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U.S. Senator on Ebola follow-up to Liberia

U.S. Sen. Chris Coons (D-Del.) is expected here this week on an Ebola follow-up, which will partly to remind the American people that an Ebola epidemic is still going on, Coons told US reporters Monday. His visit will be on the heels of the head of the U.S. Center for Disease Control or CDC Dr. Tom Frieden who paid a courtesy call on President Sirleaf Friday.

“My hope was to remind the American people that this is an investment that helps keep the world safe, not just help Liberians, although helping Liberia is a worthy goal in and of itself,” Coons said on a conference call in response to a question from HuffPost.

Coons is the first and only member of Congress to visit West Africa since the Ebola outbreak started in March. As part of a broader spending bill last week, Congress approved $2.5 billion to help the region fight the disease, though American politicians have largely stopped talking about Ebola after a panicky few weeks in October.

The World Health Organization reports nearly 7,000 people have died from Ebola, almost all of them in Liberia, Sierra Leone and Guinea, with the rate of new transmissions declining in Liberia thanks partly to U.S. help. Coons said he met with some of the 2,000 U.S. troops still deployed there to help build field clinics.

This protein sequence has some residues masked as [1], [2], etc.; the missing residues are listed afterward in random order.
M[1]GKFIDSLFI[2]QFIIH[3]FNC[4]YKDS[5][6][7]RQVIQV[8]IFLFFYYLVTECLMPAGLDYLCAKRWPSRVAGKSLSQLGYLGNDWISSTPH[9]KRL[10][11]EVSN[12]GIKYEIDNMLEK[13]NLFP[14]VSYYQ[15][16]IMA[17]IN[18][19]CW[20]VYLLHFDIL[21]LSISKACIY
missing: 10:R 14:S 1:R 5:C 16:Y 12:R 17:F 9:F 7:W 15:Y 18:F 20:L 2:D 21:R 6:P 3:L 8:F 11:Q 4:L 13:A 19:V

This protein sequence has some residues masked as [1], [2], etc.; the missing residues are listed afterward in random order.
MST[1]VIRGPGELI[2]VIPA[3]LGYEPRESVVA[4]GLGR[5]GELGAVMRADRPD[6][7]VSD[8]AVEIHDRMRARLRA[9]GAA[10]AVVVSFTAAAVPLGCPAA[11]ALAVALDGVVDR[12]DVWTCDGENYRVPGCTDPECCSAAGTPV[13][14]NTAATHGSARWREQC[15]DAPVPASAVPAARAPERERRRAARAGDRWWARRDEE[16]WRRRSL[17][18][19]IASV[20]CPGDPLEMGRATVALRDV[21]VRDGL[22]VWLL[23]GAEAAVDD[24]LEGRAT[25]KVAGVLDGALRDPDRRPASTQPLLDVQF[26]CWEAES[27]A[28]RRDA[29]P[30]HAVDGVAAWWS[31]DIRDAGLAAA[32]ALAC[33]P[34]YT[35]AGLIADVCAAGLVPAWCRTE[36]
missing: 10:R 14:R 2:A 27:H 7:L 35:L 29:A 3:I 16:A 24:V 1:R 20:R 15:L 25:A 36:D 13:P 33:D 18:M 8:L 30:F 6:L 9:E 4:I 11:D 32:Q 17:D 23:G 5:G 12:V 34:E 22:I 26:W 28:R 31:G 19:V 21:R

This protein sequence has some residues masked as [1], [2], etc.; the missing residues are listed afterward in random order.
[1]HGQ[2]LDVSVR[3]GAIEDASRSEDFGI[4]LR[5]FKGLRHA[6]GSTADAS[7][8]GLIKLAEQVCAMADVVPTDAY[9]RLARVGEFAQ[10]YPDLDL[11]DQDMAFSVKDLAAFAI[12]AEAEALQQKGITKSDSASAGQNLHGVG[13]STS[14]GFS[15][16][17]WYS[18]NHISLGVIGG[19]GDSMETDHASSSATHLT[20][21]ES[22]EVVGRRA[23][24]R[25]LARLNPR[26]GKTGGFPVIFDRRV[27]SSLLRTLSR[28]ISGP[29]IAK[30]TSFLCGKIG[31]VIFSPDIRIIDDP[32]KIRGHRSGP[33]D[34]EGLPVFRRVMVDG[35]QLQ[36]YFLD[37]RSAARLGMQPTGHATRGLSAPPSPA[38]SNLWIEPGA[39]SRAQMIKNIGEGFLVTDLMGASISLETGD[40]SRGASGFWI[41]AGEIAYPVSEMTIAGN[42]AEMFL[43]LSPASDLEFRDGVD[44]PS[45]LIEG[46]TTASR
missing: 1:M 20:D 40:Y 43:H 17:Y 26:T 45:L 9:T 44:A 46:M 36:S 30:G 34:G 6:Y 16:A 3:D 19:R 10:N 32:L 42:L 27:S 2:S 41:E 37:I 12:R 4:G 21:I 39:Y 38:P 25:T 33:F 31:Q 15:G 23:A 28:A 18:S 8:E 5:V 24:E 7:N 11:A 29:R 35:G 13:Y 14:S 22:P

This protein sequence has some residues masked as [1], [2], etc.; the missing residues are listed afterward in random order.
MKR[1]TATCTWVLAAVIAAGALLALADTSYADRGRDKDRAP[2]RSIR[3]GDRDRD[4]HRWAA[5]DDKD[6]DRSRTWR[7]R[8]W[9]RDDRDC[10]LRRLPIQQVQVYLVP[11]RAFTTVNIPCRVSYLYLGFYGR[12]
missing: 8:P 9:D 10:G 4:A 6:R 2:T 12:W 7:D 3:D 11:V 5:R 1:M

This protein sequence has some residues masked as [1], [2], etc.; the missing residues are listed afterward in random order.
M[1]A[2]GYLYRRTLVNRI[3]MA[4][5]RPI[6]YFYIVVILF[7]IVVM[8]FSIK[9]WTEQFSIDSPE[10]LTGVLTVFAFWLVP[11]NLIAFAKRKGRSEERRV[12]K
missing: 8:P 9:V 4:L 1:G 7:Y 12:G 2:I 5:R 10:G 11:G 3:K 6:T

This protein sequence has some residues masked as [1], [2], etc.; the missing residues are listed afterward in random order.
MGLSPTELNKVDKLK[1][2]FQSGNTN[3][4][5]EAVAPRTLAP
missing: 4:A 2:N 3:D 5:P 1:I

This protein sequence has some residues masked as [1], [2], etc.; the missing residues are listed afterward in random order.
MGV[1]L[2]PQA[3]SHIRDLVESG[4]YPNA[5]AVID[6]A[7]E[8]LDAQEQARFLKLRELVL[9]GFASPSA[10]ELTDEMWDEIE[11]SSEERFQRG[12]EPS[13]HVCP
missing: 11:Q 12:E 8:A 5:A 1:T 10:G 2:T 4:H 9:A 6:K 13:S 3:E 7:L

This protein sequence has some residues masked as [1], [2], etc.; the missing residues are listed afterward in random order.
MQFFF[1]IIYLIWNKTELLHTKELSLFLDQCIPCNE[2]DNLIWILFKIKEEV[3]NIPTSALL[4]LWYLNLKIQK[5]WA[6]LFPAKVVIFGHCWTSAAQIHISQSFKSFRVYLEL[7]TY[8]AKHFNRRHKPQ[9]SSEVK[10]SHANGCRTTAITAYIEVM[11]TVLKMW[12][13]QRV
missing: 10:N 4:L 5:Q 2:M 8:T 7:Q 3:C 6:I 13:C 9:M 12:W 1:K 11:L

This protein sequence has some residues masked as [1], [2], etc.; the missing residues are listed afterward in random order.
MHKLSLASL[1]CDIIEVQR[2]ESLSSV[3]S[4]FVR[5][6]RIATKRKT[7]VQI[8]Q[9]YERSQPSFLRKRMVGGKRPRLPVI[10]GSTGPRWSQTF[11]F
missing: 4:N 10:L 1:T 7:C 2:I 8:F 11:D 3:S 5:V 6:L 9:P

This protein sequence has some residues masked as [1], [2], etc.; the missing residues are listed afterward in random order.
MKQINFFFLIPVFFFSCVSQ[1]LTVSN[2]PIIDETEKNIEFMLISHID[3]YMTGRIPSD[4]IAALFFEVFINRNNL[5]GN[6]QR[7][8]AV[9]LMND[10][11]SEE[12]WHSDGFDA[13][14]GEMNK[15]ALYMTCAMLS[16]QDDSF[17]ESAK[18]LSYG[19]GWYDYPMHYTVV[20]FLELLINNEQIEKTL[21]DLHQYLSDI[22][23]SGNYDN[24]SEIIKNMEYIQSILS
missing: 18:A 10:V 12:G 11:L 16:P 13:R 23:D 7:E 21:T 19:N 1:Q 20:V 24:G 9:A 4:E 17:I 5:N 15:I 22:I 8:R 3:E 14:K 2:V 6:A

Liberian president Ellen Johnson Sirleaf testified before Coons’ subcommittee on African affairs Dec. 10 via video conference. She thanked the United States for helping fight the outbreak but said that despite recent improvements, Ebola has seriously disrupted Liberia’s social, economic and cultural fabric.

“It has destroyed many of our hard-fought development gains, wreaked havoc on our economy, exposed the weakness of our public health systems, interrupted our infrastructure development, closed schools, restrained travel and shattered the lives of our people,” Sirleaf said. “The disease has subjected us to a stigma all over the world, creating a fear more destructive than Ebola itself.”

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Coons said he’s taking plenty of precautions to avoid contracting the disease, and avoiding clinics where sick Ebola patients are being treated. “Every place I’ve gone I’m washing my hands with chlorine. Instead of handshakes we’re doing the ‘Ebola,'” he said, referring to bumping elbows.

He said he’d be taking his temperature every day for three weeks once he returns to the U.S. on Tuesday. “I’ll be sleeping in the guest room for a little while when I get back,” he said.

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